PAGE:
Recently there has been a growing interest in alternatives to violence even at the level of long-term
political activists. In fact these activists and community leaders have specifically expressed their
dissatisfaction with the cycle of violence and its results, and requested information and training for active

MEND, having built its reputation on a holistic and creative approach to violence in schools, has taken this
approach further to reach the general population. Working through film, the internet, radio, bumper
stickers, posters, and news advertisements, MEND has changed the local attitude to nonviolence from one
of scepticism or dismissal (when MEND was first established in 1998) to one of interest and appreciation - so that now even the Palestinian President talks about nonviolence. If there can be a visible nonviolence
movement, this will give hope to all those on both sides who fear the cycle of violence and cannot see
any partners for peace.


T: (972) 2 6567310

F: (972) 2 6567311

E: lucynusseibeh@gmail.com

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The Menders are a rapidly growing group of young Palestinians from all over the West Bank and Jerusalem
who work with a variety of creative approaches to promote nonviolence, especially among their peers,
both in Palestine and abroad.

They grew out of a nonviolence summer camp (“Youth Living with Conflict”) held in Jerusalem in the summer of 2001 with children from South Africa, the North of Ireland and Kenya, in which the children designed a plea for an end to conflict which they sent to the United Nations.

There have been a number of projects which have helped the Menders to grow, starting with support from the Japanese Volunteer Movement for the production of a newsletter about the summer camp and about the need for alternatives to violence. This was followed by support from the National Endowment for Democracy, who not only gave continuing support for a regular newsletter, but also covered trainings in art, drama and radio work, and with time allowed us to expand to a group in Ramallah as well as in Jerusalem.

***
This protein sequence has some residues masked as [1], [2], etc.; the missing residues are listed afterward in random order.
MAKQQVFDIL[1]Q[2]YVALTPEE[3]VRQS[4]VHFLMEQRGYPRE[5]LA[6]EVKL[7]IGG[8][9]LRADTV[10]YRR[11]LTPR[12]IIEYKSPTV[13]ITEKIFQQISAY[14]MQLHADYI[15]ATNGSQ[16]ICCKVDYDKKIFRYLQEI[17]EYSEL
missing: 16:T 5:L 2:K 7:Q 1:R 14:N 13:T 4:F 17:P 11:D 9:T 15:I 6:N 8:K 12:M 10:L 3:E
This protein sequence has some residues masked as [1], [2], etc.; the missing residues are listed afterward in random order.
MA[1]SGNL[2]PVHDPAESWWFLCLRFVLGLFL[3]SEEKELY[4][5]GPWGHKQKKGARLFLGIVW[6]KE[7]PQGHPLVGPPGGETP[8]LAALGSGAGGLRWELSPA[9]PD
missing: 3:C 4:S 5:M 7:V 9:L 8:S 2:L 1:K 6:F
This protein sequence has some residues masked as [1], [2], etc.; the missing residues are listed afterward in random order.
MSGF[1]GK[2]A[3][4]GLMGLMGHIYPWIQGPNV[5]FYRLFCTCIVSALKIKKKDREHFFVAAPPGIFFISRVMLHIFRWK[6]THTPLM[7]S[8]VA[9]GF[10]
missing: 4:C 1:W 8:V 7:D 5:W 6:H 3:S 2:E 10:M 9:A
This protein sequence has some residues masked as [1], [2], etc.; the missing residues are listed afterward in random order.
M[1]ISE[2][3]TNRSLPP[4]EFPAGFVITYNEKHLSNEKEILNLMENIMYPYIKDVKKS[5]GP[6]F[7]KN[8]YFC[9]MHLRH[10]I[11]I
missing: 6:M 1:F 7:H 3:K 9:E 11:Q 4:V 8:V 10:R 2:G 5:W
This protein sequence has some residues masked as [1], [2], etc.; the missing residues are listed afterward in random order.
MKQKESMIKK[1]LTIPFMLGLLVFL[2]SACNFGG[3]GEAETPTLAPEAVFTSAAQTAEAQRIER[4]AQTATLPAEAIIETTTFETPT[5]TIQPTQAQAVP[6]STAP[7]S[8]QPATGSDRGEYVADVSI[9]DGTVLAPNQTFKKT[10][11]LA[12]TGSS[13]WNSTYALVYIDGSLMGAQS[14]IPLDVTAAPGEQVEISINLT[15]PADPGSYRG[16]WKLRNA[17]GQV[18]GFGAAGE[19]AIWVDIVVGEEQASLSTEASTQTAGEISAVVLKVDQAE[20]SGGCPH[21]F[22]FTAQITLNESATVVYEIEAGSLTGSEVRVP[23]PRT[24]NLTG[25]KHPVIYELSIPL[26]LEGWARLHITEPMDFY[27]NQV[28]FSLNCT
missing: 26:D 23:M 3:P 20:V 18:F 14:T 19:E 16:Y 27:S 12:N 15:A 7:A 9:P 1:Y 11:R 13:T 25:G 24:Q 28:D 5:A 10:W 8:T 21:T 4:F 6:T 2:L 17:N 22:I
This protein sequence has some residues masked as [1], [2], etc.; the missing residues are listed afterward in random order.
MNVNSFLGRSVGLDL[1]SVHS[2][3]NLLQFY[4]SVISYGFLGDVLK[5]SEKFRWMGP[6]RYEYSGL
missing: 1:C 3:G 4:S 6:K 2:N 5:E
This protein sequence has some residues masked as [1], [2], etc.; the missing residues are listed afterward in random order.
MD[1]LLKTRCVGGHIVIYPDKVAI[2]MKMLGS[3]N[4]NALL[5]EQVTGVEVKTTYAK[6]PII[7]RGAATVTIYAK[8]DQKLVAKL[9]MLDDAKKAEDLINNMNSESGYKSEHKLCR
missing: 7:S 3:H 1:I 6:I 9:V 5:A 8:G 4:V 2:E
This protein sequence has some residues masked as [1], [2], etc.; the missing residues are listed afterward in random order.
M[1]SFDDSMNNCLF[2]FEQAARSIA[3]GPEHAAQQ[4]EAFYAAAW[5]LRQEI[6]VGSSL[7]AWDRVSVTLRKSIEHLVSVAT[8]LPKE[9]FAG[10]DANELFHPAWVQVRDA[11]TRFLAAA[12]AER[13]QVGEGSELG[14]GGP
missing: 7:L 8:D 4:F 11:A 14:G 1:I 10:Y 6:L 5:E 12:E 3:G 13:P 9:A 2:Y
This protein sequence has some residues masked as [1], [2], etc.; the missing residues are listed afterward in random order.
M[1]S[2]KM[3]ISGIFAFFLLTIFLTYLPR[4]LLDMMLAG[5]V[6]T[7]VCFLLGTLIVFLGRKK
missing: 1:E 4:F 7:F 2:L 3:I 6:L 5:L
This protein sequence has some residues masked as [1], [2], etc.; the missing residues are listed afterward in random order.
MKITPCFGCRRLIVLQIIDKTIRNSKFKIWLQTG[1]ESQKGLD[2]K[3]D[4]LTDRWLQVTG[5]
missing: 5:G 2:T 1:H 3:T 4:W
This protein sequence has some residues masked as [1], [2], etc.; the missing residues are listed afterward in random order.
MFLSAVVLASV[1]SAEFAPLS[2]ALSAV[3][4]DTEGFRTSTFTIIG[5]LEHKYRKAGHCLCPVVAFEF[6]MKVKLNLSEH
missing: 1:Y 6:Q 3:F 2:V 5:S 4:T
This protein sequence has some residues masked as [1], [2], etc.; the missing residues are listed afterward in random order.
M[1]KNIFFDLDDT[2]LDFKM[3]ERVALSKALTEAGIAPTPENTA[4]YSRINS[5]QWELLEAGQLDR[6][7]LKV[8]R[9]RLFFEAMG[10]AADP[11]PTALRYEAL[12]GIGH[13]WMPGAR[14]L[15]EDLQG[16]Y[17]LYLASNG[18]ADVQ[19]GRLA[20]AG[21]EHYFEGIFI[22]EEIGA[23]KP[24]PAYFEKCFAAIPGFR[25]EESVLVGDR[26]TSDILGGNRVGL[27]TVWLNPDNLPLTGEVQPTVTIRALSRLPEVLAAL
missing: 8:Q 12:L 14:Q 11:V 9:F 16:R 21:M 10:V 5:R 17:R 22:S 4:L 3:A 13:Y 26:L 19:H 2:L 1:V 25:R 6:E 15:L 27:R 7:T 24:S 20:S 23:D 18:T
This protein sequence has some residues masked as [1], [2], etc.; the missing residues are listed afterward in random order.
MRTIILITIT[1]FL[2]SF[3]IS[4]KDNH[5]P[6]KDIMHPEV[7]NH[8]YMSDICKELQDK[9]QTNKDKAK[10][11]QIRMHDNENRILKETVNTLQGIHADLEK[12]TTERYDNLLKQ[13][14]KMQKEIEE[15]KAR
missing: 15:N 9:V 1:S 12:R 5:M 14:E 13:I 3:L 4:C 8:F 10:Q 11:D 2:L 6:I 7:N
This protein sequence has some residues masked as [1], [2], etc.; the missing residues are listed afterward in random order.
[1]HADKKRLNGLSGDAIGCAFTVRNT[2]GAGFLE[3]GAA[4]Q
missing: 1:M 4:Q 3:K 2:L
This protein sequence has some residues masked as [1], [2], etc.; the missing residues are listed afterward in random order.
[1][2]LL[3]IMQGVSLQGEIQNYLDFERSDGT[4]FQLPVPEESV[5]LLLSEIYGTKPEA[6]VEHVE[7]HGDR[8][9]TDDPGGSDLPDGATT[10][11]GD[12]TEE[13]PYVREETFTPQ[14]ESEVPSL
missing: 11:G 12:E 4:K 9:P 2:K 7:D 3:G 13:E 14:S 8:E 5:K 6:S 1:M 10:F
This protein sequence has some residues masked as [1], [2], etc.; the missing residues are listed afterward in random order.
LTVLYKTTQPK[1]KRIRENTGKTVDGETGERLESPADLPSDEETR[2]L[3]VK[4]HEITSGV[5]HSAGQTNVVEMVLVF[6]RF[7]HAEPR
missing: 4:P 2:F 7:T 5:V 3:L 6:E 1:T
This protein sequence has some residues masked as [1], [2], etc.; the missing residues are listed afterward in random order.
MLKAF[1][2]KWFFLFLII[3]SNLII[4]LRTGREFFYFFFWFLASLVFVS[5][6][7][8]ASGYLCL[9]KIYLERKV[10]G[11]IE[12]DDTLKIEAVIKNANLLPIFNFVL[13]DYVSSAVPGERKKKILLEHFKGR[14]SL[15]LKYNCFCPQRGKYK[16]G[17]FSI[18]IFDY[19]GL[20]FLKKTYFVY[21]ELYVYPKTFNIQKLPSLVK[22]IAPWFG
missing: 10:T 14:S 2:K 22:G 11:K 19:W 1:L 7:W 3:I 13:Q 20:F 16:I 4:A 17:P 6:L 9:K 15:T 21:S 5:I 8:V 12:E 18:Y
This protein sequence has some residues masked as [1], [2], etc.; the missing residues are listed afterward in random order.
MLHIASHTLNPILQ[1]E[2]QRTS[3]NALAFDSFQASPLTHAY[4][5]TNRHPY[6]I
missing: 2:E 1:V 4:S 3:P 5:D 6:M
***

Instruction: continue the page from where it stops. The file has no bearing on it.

They have written and produced their own plays and produced their own radio discussion shows on topics of
their choice.

For nearly two years, the Ford Foundation have supported the expansion of the Menders groups to each of Mend’s active nonviolence centres in the West Bank. This project includes sixty hours of training for each group in nonviolence, communications and human rights, and also another sixty hours of training in participatory video (q.v.) along with the production of a film by this methodology. At present, the Menders in Tul Karem, Hebron and Ramallah have all completed their training and their films, and groups in Qalqilya and Jerusalem are currently being trained. The films are awaiting editing (by Al Quds Educational Television) and will then be copied and distributed for the viewing and discussion by all the different groups.

As a continuation of the development of the Menders, and as the final stage in consolidating them as a national group, Save the Children have granted funds to Mend for a summer camp for this summer (2006) where they will meet and exchange experiences, both concerning their daily lives and issues with the occupation, and concerning their work as Menders. Those most interested in filming will make a film of the camp, and others will organize a play and yet others an art exhibition, all for a culminating open day. They will continue to meet and to work as volunteers for promoting nonviolence within their schools and communities and will organize two major nonviolence events and produce a film on nonviolence.